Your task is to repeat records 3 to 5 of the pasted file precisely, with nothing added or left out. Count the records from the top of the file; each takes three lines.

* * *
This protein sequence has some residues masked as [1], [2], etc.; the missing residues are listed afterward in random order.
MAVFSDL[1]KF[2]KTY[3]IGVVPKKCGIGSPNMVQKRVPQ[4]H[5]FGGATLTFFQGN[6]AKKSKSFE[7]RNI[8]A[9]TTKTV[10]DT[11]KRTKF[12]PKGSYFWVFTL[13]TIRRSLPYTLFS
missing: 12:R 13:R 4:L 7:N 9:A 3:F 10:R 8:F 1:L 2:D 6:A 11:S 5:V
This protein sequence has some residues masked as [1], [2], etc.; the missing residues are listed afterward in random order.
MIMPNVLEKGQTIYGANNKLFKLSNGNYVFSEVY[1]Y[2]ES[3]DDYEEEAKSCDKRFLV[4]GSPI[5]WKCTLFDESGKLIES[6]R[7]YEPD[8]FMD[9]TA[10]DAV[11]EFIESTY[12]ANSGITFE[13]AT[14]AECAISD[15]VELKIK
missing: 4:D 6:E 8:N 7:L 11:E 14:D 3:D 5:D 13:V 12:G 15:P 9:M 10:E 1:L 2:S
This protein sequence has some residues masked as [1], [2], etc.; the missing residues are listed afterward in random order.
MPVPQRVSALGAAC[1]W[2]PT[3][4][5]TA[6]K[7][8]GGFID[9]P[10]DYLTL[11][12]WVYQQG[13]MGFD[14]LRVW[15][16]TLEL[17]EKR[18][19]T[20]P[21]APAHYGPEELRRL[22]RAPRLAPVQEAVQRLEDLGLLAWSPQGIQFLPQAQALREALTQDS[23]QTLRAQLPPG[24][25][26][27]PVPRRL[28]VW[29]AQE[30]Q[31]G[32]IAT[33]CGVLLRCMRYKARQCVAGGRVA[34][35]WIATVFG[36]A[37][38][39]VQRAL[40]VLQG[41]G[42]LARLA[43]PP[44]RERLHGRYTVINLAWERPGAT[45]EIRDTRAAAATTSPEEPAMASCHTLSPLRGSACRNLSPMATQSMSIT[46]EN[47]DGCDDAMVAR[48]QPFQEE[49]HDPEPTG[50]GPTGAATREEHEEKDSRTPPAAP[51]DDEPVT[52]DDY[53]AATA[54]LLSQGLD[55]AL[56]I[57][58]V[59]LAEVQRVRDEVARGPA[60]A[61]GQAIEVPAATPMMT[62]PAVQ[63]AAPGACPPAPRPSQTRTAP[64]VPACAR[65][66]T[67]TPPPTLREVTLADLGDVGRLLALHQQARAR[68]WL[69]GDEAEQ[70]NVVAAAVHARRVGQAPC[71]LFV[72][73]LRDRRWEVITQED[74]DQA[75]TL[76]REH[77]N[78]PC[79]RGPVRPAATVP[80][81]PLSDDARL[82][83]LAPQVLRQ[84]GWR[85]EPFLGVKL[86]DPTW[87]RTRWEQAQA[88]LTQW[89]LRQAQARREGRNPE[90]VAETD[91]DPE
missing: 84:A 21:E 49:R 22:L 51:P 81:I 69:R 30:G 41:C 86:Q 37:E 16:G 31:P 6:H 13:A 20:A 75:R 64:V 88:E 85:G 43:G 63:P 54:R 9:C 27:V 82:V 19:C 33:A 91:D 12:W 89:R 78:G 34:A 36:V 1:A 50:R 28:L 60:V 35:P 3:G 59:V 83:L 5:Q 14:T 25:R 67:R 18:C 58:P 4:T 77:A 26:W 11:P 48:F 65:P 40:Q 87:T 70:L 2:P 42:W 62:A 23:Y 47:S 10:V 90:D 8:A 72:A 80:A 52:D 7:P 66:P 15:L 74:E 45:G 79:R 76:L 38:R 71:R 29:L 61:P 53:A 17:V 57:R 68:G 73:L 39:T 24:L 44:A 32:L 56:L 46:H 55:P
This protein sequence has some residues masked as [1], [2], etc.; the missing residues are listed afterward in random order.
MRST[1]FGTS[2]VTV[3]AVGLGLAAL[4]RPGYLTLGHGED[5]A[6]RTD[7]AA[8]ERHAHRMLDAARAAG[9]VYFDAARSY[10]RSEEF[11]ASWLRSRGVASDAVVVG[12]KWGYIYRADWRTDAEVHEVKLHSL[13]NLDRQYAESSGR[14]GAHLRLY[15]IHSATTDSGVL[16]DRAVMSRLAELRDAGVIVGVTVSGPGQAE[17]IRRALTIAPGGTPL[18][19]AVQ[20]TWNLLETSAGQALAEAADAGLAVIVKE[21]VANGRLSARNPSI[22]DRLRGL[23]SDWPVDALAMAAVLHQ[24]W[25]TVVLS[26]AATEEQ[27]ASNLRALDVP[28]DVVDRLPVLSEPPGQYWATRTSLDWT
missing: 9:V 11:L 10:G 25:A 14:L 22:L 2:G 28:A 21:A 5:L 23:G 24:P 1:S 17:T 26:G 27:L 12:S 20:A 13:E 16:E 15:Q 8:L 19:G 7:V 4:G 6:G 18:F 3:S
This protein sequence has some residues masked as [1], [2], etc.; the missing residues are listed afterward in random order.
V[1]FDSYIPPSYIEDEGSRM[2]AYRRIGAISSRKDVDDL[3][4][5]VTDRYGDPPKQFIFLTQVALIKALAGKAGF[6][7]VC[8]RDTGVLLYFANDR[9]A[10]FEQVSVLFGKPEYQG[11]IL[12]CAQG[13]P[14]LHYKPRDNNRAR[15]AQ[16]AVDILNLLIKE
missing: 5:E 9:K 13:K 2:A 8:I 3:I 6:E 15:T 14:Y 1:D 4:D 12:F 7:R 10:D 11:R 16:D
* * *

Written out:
This protein sequence has some residues masked as [1], [2], etc.; the missing residues are listed afterward in random order.
MPVPQRVSALGAAC[1]W[2]PT[3][4][5]TA[6]K[7][8]GGFID[9]P[10]DYLTL[11][12]WVYQQG[13]MGFD[14]LRVW[15][16]TLEL[17]EKR[18][19]T[20]P[21]APAHYGPEELRRL[22]RAPRLAPVQEAVQRLEDLGLLAWSPQGIQFLPQAQALREALTQDS[23]QTLRAQLPPG[24][25][26][27]PVPRRL[28]VW[29]AQE[30]Q[31]G[32]IAT[33]CGVLLRCMRYKARQCVAGGRVA[34][35]WIATVFG[36]A[37][38][39]VQRAL[40]VLQG[41]G[42]LARLA[43]PP[44]RERLHGRYTVINLAWERPGAT[45]EIRDTRAAAATTSPEEPAMASCHTLSPLRGSACRNLSPMATQSMSIT[46]EN[47]DGCDDAMVAR[48]QPFQEE[49]HDPEPTG[50]GPTGAATREEHEEKDSRTPPAAP[51]DDEPVT[52]DDY[53]AATA[54]LLSQGLD[55]AL[56]I[57][58]V[59]LAEVQRVRDEVARGPA[60]A[61]GQAIEVPAATPMMT[62]PAVQ[63]AAPGACPPAPRPSQTRTAP[64]VPACAR[65][66]T[67]TPPPTLREVTLADLGDVGRLLALHQQARAR[68]WL[69]GDEAEQ[70]NVVAAAVHARRVGQAPC[71]LFV[72][73]LRDRRWEVITQED[74]DQA[75]TL[76]REH[77]N[78]PC[79]RGPVRPAATVP[80][81]PLSDDARL[82][83]LAPQVLRQ[84]GWR[85]EPFLGVKL[86]DPTW[87]RTRWEQAQA[88]LTQW[89]LRQAQARREGRNPE[90]VAETD[91]DPE
missing: 84:A 21:E 49:R 22:L 51:P 81:I 69:R 30:G 41:C 86:Q 37:E 16:G 31:P 6:H 13:A 20:A 75:R 64:V 88:E 85:G 43:G 63:P 54:R 9:C 27:V 82:V 19:C 33:A 91:D 12:W 89:R 78:G 34:A 36:V 1:A 50:R 28:L 60:V 35:P 3:G 59:V 83:L 5:Q 14:T 25:R 67:R 18:C 58:P 4:T 77:A 26:W 11:P 48:F 65:P 40:Q 87:T 70:L 2:P 42:W 62:A 23:Y 47:S 10:V 90:D 8:A 72:A 80:A 52:D 7:P 66:P 15:L 74:E 45:G 79:R 76:L 38:R 71:R 29:L 61:P 53:A 17:V 57:R 68:G 73:L 39:T 24:L 44:A 32:L 56:L 46:H 55:P
This protein sequence has some residues masked as [1], [2], etc.; the missing residues are listed afterward in random order.
MRST[1]FGTS[2]VTV[3]AVGLGLAAL[4]RPGYLTLGHGED[5]A[6]RTD[7]AA[8]ERHAHRMLDAARAAG[9]VYFDAARSY[10]RSEEF[11]ASWLRSRGVASDAVVVG[12]KWGYIYRADWRTDAEVHEVKLHSL[13]NLDRQYAESSGR[14]GAHLRLY[15]IHSATTDSGVL[16]DRAVMSRLAELRDAGVIVGVTVSGPGQAE[17]IRRALTIAPGGTPL[18][19]AVQ[20]TWNLLETSAGQALAEAADAGLAVIVKE[21]VANGRLSARNPSI[22]DRLRGL[23]SDWPVDALAMAAVLHQ[24]W[25]TVVLS[26]AATEEQ[27]ASNLRALDVP[28]DVVDRLPVLSEPPGQYWATRTSLDWT
missing: 9:V 11:L 10:G 25:A 14:L 22:L 2:G 28:A 21:A 5:L 23:G 24:P 1:S 17:T 26:G 27:L 12:S 20:A 13:E 16:E 15:Q 8:L 19:G 7:V 4:G 6:G 18:F 3:S
This protein sequence has some residues masked as [1], [2], etc.; the missing residues are listed afterward in random order.
V[1]FDSYIPPSYIEDEGSRM[2]AYRRIGAISSRKDVDDL[3][4][5]VTDRYGDPPKQFIFLTQVALIKALAGKAGF[6][7]VC[8]RDTGVLLYFANDR[9]A[10]FEQVSVLFGKPEYQG[11]IL[12]CAQG[13]P[14]LHYKPRDNNRAR[15]AQ[16]AVDILNLLIKE
missing: 5:E 9:K 13:K 2:A 8:I 3:I 6:E 15:T 14:Y 1:D 4:D 12:F 7:R 10:D 11:R 16:D